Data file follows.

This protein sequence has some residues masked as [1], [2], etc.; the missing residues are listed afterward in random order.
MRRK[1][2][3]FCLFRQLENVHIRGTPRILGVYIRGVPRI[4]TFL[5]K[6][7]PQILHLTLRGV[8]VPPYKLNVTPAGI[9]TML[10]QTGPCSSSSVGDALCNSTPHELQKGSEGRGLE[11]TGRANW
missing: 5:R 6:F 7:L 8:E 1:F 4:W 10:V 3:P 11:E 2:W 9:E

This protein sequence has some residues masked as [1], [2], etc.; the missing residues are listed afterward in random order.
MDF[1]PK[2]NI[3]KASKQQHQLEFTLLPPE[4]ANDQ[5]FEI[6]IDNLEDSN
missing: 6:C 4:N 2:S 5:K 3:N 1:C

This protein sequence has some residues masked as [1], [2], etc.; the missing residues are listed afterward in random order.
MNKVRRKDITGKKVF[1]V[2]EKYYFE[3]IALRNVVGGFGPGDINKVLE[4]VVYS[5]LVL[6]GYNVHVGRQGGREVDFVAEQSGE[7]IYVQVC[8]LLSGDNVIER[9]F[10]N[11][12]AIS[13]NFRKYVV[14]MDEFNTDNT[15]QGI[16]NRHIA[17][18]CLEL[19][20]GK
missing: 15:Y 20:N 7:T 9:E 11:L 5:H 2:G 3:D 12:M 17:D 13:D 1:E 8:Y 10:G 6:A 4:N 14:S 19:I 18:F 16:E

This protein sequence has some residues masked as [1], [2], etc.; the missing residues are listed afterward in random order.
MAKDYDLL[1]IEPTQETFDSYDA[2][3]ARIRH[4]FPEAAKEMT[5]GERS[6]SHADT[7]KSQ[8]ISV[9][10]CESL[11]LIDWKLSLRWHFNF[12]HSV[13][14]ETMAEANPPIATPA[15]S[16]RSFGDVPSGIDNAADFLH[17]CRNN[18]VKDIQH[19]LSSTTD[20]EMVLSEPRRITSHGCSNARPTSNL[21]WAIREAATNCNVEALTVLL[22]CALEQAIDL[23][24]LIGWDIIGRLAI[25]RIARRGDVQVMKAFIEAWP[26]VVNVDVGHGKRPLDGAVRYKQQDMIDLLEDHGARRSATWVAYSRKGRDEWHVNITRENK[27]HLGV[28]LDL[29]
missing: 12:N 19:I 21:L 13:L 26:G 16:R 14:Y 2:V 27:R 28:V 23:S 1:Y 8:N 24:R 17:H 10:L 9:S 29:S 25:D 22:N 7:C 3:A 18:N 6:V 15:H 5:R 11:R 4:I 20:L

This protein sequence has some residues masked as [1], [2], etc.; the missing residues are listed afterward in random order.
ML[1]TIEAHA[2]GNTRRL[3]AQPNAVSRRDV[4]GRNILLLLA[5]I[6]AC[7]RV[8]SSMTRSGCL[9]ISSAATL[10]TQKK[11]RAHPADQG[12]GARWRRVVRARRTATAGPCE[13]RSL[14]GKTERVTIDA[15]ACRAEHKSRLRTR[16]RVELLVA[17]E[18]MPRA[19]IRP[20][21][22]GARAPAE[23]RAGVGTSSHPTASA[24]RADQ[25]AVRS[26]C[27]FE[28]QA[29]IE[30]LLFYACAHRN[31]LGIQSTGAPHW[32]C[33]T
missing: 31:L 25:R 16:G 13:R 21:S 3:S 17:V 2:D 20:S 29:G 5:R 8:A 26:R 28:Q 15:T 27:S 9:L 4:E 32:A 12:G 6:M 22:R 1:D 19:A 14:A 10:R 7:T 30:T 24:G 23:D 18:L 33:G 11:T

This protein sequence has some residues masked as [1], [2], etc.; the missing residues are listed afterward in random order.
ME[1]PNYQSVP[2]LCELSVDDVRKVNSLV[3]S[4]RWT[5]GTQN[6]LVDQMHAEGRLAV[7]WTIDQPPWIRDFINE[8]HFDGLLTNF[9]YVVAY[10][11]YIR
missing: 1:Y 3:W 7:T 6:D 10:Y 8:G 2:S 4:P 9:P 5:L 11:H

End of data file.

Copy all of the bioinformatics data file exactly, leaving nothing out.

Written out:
This protein sequence has some residues masked as [1], [2], etc.; the missing residues are listed afterward in random order.
MRRK[1][2][3]FCLFRQLENVHIRGTPRILGVYIRGVPRI[4]TFL[5]K[6][7]PQILHLTLRGV[8]VPPYKLNVTPAGI[9]TML[10]QTGPCSSSSVGDALCNSTPHELQKGSEGRGLE[11]TGRANW
missing: 5:R 6:F 7:L 8:E 1:F 4:W 10:V 3:P 11:E 2:W 9:E

This protein sequence has some residues masked as [1], [2], etc.; the missing residues are listed afterward in random order.
MDF[1]PK[2]NI[3]KASKQQHQLEFTLLPPE[4]ANDQ[5]FEI[6]IDNLEDSN
missing: 6:C 4:N 2:S 5:K 3:N 1:C

This protein sequence has some residues masked as [1], [2], etc.; the missing residues are listed afterward in random order.
MNKVRRKDITGKKVF[1]V[2]EKYYFE[3]IALRNVVGGFGPGDINKVLE[4]VVYS[5]LVL[6]GYNVHVGRQGGREVDFVAEQSGE[7]IYVQVC[8]LLSGDNVIER[9]F[10]N[11][12]AIS[13]NFRKYVV[14]MDEFNTDNT[15]QGI[16]NRHIA[17][18]CLEL[19][20]GK
missing: 15:Y 20:N 7:T 9:E 11:L 5:H 2:G 3:D 12:M 17:D 13:D 1:E 8:Y 10:G 6:A 4:N 14:S 19:I 18:F 16:E

This protein sequence has some residues masked as [1], [2], etc.; the missing residues are listed afterward in random order.
MAKDYDLL[1]IEPTQETFDSYDA[2][3]ARIRH[4]FPEAAKEMT[5]GERS[6]SHADT[7]KSQ[8]ISV[9][10]CESL[11]LIDWKLSLRWHFNF[12]HSV[13][14]ETMAEANPPIATPA[15]S[16]RSFGDVPSGIDNAADFLH[17]CRNN[18]VKDIQH[19]LSSTTD[20]EMVLSEPRRITSHGCSNARPTSNL[21]WAIREAATNCNVEALTVLL[22]CALEQAIDL[23][24]LIGWDIIGRLAI[25]RIARRGDVQVMKAFIEAWP[26]VVNVDVGHGKRPLDGAVRYKQQDMIDLLEDHGARRSATWVAYSRKGRDEWHVNITRENK[27]HLGV[28]LDL[29]
missing: 12:N 19:I 21:L 13:L 26:G 16:R 14:Y 2:V 27:R 28:V 23:S 1:Y 8:N 24:R 17:H 10:L 9:S 29:S 25:D 22:N 7:C 3:A 18:N 6:V 15:H 5:R 11:R 4:I 20:L

This protein sequence has some residues masked as [1], [2], etc.; the missing residues are listed afterward in random order.
ML[1]TIEAHA[2]GNTRRL[3]AQPNAVSRRDV[4]GRNILLLLA[5]I[6]AC[7]RV[8]SSMTRSGCL[9]ISSAATL[10]TQKK[11]RAHPADQG[12]GARWRRVVRARRTATAGPCE[13]RSL[14]GKTERVTIDA[15]ACRAEHKSRLRTR[16]RVELLVA[17]E[18]MPRA[19]IRP[20][21][22]GARAPAE[23]RAGVGTSSHPTASA[24]RADQ[25]AVRS[26]C[27]FE[28]QA[29]IE[30]LLFYACAHRN[31]LGIQSTGAPHW[32]C[33]T
missing: 31:L 25:R 16:G 13:R 21:S 3:S 17:V 2:D 20:S 29:G 5:R 8:A 26:R 28:Q 15:T 27:S 9:L 4:E 32:A 12:G 6:M 22:R 1:D 19:A 14:A 10:R 7:T 30:T 24:G 23:D 18:L 33:G 11:T

This protein sequence has some residues masked as [1], [2], etc.; the missing residues are listed afterward in random order.
ME[1]PNYQSVP[2]LCELSVDDVRKVNSLV[3]S[4]RWT[5]GTQN[6]LVDQMHAEGRLAV[7]WTIDQPPWIRDFINE[8]HFDGLLTNF[9]YVVAY[10][11]YIR
missing: 1:Y 3:W 7:T 6:D 10:Y 8:G 2:S 4:P 9:P 5:L 11:H